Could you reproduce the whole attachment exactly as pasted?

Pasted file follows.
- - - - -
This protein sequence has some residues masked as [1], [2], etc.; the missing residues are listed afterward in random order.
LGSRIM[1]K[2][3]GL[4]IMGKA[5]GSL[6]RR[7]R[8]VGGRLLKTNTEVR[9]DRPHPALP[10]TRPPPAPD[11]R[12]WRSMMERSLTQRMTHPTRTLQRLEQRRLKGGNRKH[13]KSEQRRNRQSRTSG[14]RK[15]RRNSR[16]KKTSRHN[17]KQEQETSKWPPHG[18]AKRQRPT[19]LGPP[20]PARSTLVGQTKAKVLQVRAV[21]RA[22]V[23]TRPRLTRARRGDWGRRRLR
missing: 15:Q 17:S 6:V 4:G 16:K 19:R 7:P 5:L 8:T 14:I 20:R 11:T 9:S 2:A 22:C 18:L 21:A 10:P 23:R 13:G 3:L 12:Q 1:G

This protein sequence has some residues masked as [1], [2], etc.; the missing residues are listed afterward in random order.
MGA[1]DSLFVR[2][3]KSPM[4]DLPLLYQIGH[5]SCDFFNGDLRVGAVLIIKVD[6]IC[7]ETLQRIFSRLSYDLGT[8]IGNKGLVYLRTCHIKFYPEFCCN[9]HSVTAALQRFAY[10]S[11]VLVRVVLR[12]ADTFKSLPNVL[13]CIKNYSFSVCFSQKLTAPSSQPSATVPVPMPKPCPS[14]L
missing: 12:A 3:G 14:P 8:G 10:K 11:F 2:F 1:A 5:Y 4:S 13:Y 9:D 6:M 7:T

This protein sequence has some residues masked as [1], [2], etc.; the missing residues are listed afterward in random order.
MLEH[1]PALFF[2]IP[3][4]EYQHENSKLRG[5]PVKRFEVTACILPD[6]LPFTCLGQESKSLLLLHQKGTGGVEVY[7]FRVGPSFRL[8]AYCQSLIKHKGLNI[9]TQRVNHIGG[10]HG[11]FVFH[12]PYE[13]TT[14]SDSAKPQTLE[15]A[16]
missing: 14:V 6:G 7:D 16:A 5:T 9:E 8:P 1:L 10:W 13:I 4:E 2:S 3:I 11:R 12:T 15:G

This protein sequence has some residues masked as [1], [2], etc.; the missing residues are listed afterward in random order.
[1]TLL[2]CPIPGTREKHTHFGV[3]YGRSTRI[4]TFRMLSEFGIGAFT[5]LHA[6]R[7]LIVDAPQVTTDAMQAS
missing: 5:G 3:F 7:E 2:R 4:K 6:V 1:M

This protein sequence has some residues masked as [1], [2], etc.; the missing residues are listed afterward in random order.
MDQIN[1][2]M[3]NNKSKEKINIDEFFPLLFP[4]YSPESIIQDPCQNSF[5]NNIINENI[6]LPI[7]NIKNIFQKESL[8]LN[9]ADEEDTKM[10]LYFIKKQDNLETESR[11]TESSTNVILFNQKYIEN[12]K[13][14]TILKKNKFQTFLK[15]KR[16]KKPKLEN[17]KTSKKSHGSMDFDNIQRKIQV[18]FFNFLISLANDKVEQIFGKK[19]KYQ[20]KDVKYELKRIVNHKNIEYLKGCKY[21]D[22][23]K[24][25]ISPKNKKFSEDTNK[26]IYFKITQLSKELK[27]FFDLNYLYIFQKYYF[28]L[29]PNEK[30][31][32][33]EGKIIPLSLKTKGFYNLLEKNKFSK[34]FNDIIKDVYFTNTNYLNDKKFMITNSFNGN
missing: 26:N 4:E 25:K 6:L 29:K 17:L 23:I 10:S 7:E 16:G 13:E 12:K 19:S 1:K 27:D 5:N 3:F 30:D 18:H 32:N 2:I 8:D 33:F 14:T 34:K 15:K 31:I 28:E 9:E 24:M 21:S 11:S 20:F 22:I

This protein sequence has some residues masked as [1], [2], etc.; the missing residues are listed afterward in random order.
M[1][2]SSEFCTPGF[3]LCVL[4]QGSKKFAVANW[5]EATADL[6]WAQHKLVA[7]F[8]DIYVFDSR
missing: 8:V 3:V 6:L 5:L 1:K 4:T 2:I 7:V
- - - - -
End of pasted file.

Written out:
This protein sequence has some residues masked as [1], [2], etc.; the missing residues are listed afterward in random order.
LGSRIM[1]K[2][3]GL[4]IMGKA[5]GSL[6]RR[7]R[8]VGGRLLKTNTEVR[9]DRPHPALP[10]TRPPPAPD[11]R[12]WRSMMERSLTQRMTHPTRTLQRLEQRRLKGGNRKH[13]KSEQRRNRQSRTSG[14]RK[15]RRNSR[16]KKTSRHN[17]KQEQETSKWPPHG[18]AKRQRPT[19]LGPP[20]PARSTLVGQTKAKVLQVRAV[21]RA[22]V[23]TRPRLTRARRGDWGRRRLR
missing: 15:Q 17:S 6:V 4:G 16:K 19:R 7:P 5:L 8:T 14:I 20:R 11:T 9:S 2:A 22:C 18:L 21:A 10:P 23:R 13:G 3:L 12:Q 1:G

This protein sequence has some residues masked as [1], [2], etc.; the missing residues are listed afterward in random order.
MGA[1]DSLFVR[2][3]KSPM[4]DLPLLYQIGH[5]SCDFFNGDLRVGAVLIIKVD[6]IC[7]ETLQRIFSRLSYDLGT[8]IGNKGLVYLRTCHIKFYPEFCCN[9]HSVTAALQRFAY[10]S[11]VLVRVVLR[12]ADTFKSLPNVL[13]CIKNYSFSVCFSQKLTAPSSQPSATVPVPMPKPCPS[14]L
missing: 12:A 3:G 14:P 8:G 10:K 11:F 2:F 1:A 5:Y 4:S 13:Y 9:D 6:M 7:T

This protein sequence has some residues masked as [1], [2], etc.; the missing residues are listed afterward in random order.
MLEH[1]PALFF[2]IP[3][4]EYQHENSKLRG[5]PVKRFEVTACILPD[6]LPFTCLGQESKSLLLLHQKGTGGVEVY[7]FRVGPSFRL[8]AYCQSLIKHKGLNI[9]TQRVNHIGG[10]HG[11]FVFH[12]PYE[13]TT[14]SDSAKPQTLE[15]A[16]
missing: 14:V 6:G 7:D 16:A 5:T 9:E 8:P 1:L 10:W 13:I 4:E 2:S 3:I 11:R 12:T 15:G

This protein sequence has some residues masked as [1], [2], etc.; the missing residues are listed afterward in random order.
[1]TLL[2]CPIPGTREKHTHFGV[3]YGRSTRI[4]TFRMLSEFGIGAFT[5]LHA[6]R[7]LIVDAPQVTTDAMQAS
missing: 5:G 3:F 7:E 2:R 4:K 6:V 1:M

This protein sequence has some residues masked as [1], [2], etc.; the missing residues are listed afterward in random order.
MDQIN[1][2]M[3]NNKSKEKINIDEFFPLLFP[4]YSPESIIQDPCQNSF[5]NNIINENI[6]LPI[7]NIKNIFQKESL[8]LN[9]ADEEDTKM[10]LYFIKKQDNLETESR[11]TESSTNVILFNQKYIEN[12]K[13][14]TILKKNKFQTFLK[15]KR[16]KKPKLEN[17]KTSKKSHGSMDFDNIQRKIQV[18]FFNFLISLANDKVEQIFGKK[19]KYQ[20]KDVKYELKRIVNHKNIEYLKGCKY[21]D[22][23]K[24][25]ISPKNKKFSEDTNK[26]IYFKITQLSKELK[27]FFDLNYLYIFQKYYF[28]L[29]PNEK[30][31][32][33]EGKIIPLSLKTKGFYNLLEKNKFSK[34]FNDIIKDVYFTNTNYLNDKKFMITNSFNGN
missing: 26:N 4:E 25:K 6:L 29:K 17:L 23:I 10:S 7:E 16:G 13:E 12:K 19:S 1:K 27:D 5:N 3:F 30:D 18:H 32:N 2:I 8:D 33:F 14:T 34:K 15:K 31:I 28:E 9:E 24:M 21:S 11:S 20:F 22:I

This protein sequence has some residues masked as [1], [2], etc.; the missing residues are listed afterward in random order.
M[1][2]SSEFCTPGF[3]LCVL[4]QGSKKFAVANW[5]EATADL[6]WAQHKLVA[7]F[8]DIYVFDSR
missing: 8:V 3:V 6:L 5:L 1:K 4:T 2:I 7:V